Visitor Policy & Service Updates

Our hospitals, emergency departments and ambulatory sites are open to serve the community.

All our facilities are clean, safe and ready for you to get the care you need. To schedule an appointment, please call your doctor’s office. If you need help finding a doctor, call 1-800-MD-MONTE (800-636-6683).

We are happy to welcome visitors to Montefiore and we appreciate your patience, understanding and cooperation.

More details on our increased Visitation Program Guidelines »

Monoclonal Antibody Therapy at Montefiore

Studies show that when monoclonal antibodies are given intravenously to high-risk people diagnosed early with COVID-19, they may prevent them from experiencing severe symptoms that lead to hospitalizations. Montefiore currently offers monoclonal antibody therapy at our infusion suite.

Learn More »

Dr. Paul Bulman, Supervising Psychologist, sitting in an office discussing COVID-19 related anxiety and how to breathe.

Taking a deep breath can help reduce anxiety. Montefiore’s Supervising Psychologist and Assistant Director of the Trauma-Informed Care Program, Dr. Paul Bulman, demonstrates ways to breathe better when feeling anxious about COVID-19.

Transcript

When there's a threat to our health and safety like the coronavirus, our brains are hard at work trying to keep us safe, and one way your brain has of doing that is through the fight, flight, or freeze response, which does things like quicken your heartbeat and your breathing so that you can respond really quickly to any physical threats. This is what fight, flight, or freeze breathing looks like. Notice the hand on my chest rising falling rather quickly as I take those breaths.

While this response is normal, it isn't very helpful during a long lasting public health crisis that requires us to stay calm and mostly indoors. Taking quick shallow breaths over a longer period of time can make your body and your anxiety feel worse. The first step towards healthy restorative breathing is mindfulness.

Throughout your day, take moments to notice how you're breathing. Is your breathing quick and shallow, or are you taking slower, deeper breaths? Next, take a few minutes for some slow, deep breathing. First, get into a comfortable position. You can close your eyes if you'd like. Next, take a slow deep breath in through your nose for around five seconds.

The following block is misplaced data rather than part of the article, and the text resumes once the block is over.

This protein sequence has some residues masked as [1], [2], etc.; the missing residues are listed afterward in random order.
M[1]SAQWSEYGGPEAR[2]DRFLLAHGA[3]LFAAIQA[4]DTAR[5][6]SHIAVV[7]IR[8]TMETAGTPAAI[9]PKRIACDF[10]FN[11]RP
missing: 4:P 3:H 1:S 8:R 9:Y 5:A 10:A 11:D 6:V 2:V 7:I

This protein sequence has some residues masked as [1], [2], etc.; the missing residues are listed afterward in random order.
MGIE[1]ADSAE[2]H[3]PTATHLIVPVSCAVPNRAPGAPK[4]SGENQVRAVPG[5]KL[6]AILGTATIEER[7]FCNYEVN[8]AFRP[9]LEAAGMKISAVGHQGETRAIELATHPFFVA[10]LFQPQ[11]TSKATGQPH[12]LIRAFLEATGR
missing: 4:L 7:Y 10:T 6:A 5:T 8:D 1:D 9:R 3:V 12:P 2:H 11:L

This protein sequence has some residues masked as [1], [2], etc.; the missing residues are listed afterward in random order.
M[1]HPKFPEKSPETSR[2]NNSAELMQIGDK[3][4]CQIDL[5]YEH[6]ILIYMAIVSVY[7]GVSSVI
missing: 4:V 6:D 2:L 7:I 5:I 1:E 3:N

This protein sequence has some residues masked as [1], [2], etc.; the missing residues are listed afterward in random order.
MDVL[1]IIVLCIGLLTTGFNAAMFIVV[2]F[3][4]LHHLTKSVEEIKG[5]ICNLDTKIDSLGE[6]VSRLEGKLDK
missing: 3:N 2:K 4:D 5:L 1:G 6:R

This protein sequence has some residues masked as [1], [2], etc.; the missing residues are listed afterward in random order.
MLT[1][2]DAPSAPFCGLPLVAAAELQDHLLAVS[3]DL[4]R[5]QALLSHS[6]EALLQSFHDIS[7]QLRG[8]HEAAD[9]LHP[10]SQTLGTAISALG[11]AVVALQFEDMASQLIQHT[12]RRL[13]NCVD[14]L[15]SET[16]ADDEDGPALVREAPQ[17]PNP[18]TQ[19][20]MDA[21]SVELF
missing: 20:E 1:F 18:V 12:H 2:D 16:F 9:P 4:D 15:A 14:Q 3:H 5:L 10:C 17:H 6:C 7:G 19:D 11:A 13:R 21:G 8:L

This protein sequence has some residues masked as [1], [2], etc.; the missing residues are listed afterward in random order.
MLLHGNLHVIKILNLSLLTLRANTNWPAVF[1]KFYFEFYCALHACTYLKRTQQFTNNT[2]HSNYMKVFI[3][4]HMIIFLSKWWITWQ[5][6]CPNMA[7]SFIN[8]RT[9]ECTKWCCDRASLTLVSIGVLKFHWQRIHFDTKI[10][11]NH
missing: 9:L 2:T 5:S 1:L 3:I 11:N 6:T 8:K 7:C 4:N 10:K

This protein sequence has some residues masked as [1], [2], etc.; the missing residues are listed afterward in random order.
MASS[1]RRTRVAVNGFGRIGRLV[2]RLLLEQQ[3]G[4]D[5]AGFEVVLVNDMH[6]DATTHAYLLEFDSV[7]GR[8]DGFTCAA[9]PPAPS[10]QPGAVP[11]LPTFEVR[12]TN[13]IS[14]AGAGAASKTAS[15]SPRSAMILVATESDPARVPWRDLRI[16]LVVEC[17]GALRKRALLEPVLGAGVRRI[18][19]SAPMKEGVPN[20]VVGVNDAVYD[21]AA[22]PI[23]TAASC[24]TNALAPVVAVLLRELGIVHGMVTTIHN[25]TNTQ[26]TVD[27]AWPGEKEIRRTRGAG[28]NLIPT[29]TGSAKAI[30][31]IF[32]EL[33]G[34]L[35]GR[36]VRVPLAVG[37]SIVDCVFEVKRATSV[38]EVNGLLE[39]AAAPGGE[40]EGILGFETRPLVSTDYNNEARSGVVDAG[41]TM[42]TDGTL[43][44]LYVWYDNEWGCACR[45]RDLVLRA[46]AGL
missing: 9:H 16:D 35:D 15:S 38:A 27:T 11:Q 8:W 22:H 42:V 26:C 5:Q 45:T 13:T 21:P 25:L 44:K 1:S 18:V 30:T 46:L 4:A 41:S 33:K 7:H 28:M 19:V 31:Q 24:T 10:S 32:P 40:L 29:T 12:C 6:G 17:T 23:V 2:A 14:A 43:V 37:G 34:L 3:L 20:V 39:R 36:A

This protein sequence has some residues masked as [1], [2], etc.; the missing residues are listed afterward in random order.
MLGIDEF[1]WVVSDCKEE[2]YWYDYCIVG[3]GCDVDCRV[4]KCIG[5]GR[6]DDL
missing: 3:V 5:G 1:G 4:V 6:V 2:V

Let the air fill your belly and picture that clean air filling your entire body with calm. Hold that for just a few moments and then breathe out even more slowly for around seven seconds, picturing any anxiety leaving your body with the air. I'm going to invite you to take two, slow, deep breaths along with me, and as you do, I invite you to place one hand on your stomach so that you can feel that hand rise as you take a breath in and fall as you take a breath out.

Once again, find a nice comfortable position, and feel free to close your eyes if you'd like. And now, I invite you to take a deep breath in through your nose for around five seconds, letting it fill your belly and your entire body with calm. Hold that for just a moment, and now breathe out even more slowly for a count of seven, picturing any anxiety leaving your body with the air. Very good.

We're going to do one more, breathing in slowly through your nose for around five seconds, letting it sell your body with calm. Hold that for just a moment and now breathe out even more slowly for seven seconds, picturing any anxiety leaving your body with the air.

Feel free to call our relaxation hotline at 718-920-CALM, or 2256 to access a three minute relaxing breathing exercise, along with many other relaxation strategies. Take a few minutes for deep breathing several times a day. You deserve it.

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3:11
Dr. Charles Esenwa,  Montefiore’s Medical Director at the Comprehensive Center for Stroke Care, discussing strokes and COVID-19.

Why are some COVID-19 patients having strokes? Montefiore’s Medical Director at the Comprehensive Center for Stroke Care, Dr. Charles Esenwa, explains why some COVID-19 patients experience strokes, who is most at risk and what causes these COVID-19-associated strokes.

Transcript